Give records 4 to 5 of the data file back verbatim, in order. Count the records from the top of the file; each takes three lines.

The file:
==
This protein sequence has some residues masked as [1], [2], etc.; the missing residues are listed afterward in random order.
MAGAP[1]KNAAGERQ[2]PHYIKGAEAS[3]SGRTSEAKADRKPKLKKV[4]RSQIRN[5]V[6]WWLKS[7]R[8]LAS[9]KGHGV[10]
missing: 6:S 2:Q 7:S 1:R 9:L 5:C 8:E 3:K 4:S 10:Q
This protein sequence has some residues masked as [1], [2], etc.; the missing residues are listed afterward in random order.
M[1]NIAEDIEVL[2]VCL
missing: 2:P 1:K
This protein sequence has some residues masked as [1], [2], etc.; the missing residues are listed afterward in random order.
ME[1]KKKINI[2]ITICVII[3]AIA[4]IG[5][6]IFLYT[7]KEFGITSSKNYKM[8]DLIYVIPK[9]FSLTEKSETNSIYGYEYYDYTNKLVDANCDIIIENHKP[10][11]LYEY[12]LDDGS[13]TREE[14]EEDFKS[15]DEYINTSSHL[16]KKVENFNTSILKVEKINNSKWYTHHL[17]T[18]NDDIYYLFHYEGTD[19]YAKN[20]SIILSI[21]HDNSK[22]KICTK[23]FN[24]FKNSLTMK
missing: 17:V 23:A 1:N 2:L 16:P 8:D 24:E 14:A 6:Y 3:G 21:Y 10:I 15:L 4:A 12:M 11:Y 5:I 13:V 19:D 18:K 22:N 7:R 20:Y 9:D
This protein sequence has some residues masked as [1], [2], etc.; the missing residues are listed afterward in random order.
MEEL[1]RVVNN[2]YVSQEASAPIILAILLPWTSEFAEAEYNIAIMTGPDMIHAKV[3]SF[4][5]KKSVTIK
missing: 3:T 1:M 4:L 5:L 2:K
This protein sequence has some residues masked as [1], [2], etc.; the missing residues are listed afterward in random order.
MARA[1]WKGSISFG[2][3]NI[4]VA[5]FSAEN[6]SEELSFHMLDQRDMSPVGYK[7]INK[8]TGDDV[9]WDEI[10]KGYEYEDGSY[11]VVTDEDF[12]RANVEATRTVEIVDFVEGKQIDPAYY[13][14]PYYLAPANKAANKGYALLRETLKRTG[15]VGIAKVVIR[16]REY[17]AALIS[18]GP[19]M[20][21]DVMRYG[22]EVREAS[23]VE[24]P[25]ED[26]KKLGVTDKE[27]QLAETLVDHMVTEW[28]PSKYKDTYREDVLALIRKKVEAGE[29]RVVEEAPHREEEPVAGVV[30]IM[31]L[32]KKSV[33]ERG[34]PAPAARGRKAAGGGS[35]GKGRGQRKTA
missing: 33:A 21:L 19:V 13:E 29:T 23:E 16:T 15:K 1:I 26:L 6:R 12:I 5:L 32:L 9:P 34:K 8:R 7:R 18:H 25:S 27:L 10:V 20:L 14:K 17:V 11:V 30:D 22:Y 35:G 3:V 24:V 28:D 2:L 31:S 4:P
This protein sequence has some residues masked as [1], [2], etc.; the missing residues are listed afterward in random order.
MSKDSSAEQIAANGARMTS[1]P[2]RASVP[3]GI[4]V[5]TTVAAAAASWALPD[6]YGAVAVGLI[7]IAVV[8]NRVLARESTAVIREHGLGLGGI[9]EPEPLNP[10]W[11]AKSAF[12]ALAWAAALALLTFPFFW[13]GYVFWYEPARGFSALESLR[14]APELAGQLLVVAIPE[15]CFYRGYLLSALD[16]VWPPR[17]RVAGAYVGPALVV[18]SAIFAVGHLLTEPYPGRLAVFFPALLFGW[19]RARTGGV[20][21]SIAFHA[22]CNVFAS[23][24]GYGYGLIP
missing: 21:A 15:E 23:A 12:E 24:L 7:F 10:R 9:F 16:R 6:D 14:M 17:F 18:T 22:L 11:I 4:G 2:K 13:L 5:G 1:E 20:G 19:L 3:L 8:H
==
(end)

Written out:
This protein sequence has some residues masked as [1], [2], etc.; the missing residues are listed afterward in random order.
MEEL[1]RVVNN[2]YVSQEASAPIILAILLPWTSEFAEAEYNIAIMTGPDMIHAKV[3]SF[4][5]KKSVTIK
missing: 3:T 1:M 4:L 5:L 2:K
This protein sequence has some residues masked as [1], [2], etc.; the missing residues are listed afterward in random order.
MARA[1]WKGSISFG[2][3]NI[4]VA[5]FSAEN[6]SEELSFHMLDQRDMSPVGYK[7]INK[8]TGDDV[9]WDEI[10]KGYEYEDGSY[11]VVTDEDF[12]RANVEATRTVEIVDFVEGKQIDPAYY[13][14]PYYLAPANKAANKGYALLRETLKRTG[15]VGIAKVVIR[16]REY[17]AALIS[18]GP[19]M[20][21]DVMRYG[22]EVREAS[23]VE[24]P[25]ED[26]KKLGVTDKE[27]QLAETLVDHMVTEW[28]PSKYKDTYREDVLALIRKKVEAGE[29]RVVEEAPHREEEPVAGVV[30]IM[31]L[32]KKSV[33]ERG[34]PAPAARGRKAAGGGS[35]GKGRGQRKTA
missing: 33:A 21:L 19:V 13:E 29:T 23:E 16:T 15:K 1:I 26:L 6:R 12:I 5:L 32:L 9:P 34:K 8:R 7:R 18:H 25:S 27:L 10:V 20:L 14:K 17:V 11:V 30:D 22:Y 35:G 3:V 24:V 28:D 2:L 31:S 4:P